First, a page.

A1 or A2?
Cows' milk contains a protein called beta casein, which comes in several forms depending on the genetic makeup of the cow - but what is the difference, and why does it matter?
Molecules in milk
Milk is a mixture of water, fats, proteins, sugars, and minerals. Cows’ milk contains six main proteins, one of which is called beta-casein (β-casein). β-casein makes up around 30% of the protein in cows’ milk and comes in different varieties, including A1 β-casein and A2 β-casein. A cow can produce one or more forms of β-casein, depending on her genetic make up.
A1/A2 beta casein and human health
The form of β-casein present in in milk may have implications for human health. It has been suggested that the A1 β-casein might lead to or aggravate Type I diabetes, heart disease, schizophrenia and autism. Whereas, A2 β-casein is not associated with these diseases and might consequently be better for you. Because of these findings a2 Milk™, which has naturally maximised levels of A2 β-casein, is now being produced and marketed in New Zealand and overseas.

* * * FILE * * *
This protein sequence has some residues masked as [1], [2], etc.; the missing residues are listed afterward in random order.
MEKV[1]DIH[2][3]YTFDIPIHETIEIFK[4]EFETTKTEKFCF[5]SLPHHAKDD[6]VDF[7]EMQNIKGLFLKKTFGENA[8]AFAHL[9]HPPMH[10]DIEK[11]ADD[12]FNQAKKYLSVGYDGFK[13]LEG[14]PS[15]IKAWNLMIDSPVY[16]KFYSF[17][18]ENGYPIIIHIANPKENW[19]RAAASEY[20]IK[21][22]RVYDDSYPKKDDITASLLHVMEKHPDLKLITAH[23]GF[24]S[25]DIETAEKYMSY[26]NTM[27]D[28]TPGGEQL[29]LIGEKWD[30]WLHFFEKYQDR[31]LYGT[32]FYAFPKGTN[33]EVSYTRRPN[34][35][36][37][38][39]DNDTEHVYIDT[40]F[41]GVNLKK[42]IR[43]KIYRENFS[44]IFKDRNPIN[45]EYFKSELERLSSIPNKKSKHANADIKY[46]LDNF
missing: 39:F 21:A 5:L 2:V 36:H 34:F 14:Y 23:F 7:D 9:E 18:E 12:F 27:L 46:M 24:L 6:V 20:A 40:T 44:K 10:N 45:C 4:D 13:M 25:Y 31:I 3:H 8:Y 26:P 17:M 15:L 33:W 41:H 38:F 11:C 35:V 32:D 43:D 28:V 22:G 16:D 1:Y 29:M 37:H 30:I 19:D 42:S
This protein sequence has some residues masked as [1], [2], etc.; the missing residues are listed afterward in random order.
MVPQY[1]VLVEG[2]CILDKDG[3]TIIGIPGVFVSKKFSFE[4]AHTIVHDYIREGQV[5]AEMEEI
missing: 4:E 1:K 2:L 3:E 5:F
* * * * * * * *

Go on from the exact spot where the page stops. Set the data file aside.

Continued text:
Truth or rumour?
In 2004, the New Zealand Food Safety Authority (NZFSA) employed an expert, Professor Boyd Swinburn, to examine the current research on A1 and A2 β-caseins and human health. He reported that:
- Countries with high consumption of A1 β-casein had high rates of Type I diabetes and heart disease; and
- Some individuals with schizophrenia or autism show improvement when put on a casein- and gluten-free diet.
He concluded that there was no direct evidence to support claims that A1 β-casein played a role in disease, but that it was worth further investigation.
Breeding cows for β-casein
Some farmers are using selective breeding methods to create herds of cows that only produce milk containing A2 β-casein. In other words, only calves produced by bulls and cows that have the A2 β-casein gene will be kept on a farm. Using this method a farmer can increase the proportion of cows in their herd that produce the A2 β-casein protein in their milk over several generations.
Get information sheet: Testing for the casein gene
Written by Sara Loughnane, NZ Science, Mathematics, and Technology Teacher Fellow, 2006.
- 16 November 2007